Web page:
Partially clonal species are subject to the same evolutionary forces experienced by obligately sexual species, but the variety of potential responses at the population level is much more diverse, ranging from inbreeding to a loss of sexual reproduction. These responses have different genetic outcomes and can interact with each other and other species-level characteristics, such as dispersal and lifespan, to influence the genotypic and genetic diversity of populations through time and across a species range. In this study, we compared the historical and modern population genetics of Vaccinium vitis-idaea (lingonberry) samples from a warm range edge region of the species’ circumboreal distribution. Using 18 polymorphic microsatellite loci in 261 historical and modern samples, we answered three questions: 1) Has genetic diversity been lost through the last six decades?, 2) Do modern populations show signs isolation or low differentiation?, and 3) What are the genotypic and genetic signals of clonality in modern populations? Lingonberry currently appears to be genetically robust at a warm range edge. This study also reveals the variety of reproductive strategies a partially clonal species and can display within a small area, and lays the groundwork for long-term monitoring of geographically proximate populations with vastly different levels of clonal vs. sexual reproduction in region experiencing significant warming.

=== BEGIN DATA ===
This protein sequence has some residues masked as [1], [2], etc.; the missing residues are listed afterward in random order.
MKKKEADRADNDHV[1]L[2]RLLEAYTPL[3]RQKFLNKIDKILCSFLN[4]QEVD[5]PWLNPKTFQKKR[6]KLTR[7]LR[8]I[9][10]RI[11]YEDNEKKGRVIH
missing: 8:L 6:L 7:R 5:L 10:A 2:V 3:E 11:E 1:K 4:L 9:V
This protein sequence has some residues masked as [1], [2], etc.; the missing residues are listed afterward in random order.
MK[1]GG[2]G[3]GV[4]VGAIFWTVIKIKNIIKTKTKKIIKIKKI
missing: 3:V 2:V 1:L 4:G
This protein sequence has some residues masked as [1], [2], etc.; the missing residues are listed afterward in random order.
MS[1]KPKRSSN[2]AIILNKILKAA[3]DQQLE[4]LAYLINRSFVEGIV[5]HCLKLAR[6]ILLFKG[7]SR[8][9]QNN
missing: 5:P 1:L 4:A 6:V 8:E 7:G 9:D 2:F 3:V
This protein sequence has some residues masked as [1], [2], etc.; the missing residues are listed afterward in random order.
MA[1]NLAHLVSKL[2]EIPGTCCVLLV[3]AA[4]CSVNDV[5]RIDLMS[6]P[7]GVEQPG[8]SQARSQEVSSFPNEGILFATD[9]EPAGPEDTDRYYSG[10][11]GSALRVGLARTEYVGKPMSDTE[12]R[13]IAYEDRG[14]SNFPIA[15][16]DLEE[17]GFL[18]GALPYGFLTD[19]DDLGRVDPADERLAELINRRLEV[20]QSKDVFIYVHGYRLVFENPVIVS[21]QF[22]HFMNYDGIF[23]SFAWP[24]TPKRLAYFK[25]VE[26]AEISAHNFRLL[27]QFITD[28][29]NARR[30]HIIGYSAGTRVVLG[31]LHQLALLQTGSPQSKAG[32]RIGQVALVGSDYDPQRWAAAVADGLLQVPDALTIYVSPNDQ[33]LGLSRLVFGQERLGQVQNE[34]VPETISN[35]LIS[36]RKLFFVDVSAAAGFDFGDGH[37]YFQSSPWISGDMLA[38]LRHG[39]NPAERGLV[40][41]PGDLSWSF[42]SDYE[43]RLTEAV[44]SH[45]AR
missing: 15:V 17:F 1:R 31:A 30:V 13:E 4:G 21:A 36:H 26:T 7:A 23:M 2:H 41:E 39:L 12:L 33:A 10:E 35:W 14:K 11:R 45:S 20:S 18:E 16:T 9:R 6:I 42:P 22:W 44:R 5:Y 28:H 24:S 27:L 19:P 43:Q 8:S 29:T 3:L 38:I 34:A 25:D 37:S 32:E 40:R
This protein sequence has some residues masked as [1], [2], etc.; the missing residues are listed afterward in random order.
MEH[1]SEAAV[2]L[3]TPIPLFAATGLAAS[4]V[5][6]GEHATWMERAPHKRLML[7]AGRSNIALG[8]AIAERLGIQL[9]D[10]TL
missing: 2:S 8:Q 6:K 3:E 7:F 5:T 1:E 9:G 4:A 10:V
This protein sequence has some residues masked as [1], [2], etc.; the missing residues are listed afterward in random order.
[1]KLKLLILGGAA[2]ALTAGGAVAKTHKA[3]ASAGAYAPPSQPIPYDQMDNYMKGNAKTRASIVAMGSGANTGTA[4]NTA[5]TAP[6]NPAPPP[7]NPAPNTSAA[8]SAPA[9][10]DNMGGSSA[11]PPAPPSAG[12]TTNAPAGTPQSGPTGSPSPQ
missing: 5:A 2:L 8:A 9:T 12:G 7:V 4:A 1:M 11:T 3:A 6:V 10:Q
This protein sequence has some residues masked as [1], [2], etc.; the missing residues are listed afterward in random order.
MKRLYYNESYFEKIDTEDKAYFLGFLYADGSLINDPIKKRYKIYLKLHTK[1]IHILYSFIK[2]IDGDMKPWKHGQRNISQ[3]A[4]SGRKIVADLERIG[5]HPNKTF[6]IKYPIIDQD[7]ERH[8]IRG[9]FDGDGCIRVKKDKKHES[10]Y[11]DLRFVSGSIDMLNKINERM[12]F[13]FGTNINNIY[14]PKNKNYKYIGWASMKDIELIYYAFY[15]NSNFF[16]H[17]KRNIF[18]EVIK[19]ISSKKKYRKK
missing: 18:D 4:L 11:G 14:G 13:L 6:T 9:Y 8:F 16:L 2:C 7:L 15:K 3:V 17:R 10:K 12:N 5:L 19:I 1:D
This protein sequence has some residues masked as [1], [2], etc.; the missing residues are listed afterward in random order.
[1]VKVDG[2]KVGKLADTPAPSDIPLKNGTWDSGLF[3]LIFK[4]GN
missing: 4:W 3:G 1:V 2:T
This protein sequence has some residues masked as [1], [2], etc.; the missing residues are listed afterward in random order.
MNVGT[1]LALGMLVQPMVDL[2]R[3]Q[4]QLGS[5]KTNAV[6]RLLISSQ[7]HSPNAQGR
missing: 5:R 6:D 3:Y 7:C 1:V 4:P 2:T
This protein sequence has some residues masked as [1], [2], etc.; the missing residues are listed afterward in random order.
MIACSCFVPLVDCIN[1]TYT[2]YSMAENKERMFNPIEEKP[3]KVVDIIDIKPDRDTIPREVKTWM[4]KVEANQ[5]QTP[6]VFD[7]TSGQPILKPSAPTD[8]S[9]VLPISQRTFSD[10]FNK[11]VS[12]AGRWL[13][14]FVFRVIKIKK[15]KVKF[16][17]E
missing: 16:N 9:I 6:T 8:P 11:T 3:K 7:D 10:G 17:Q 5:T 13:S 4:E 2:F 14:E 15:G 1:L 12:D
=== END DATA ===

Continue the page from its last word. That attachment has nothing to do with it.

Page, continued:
|Date made available||Apr 29 2021|
|Publisher||Data Repository for the University of Minnesota|
|Date of data production||Jan 1 2015 - Dec 31 2018|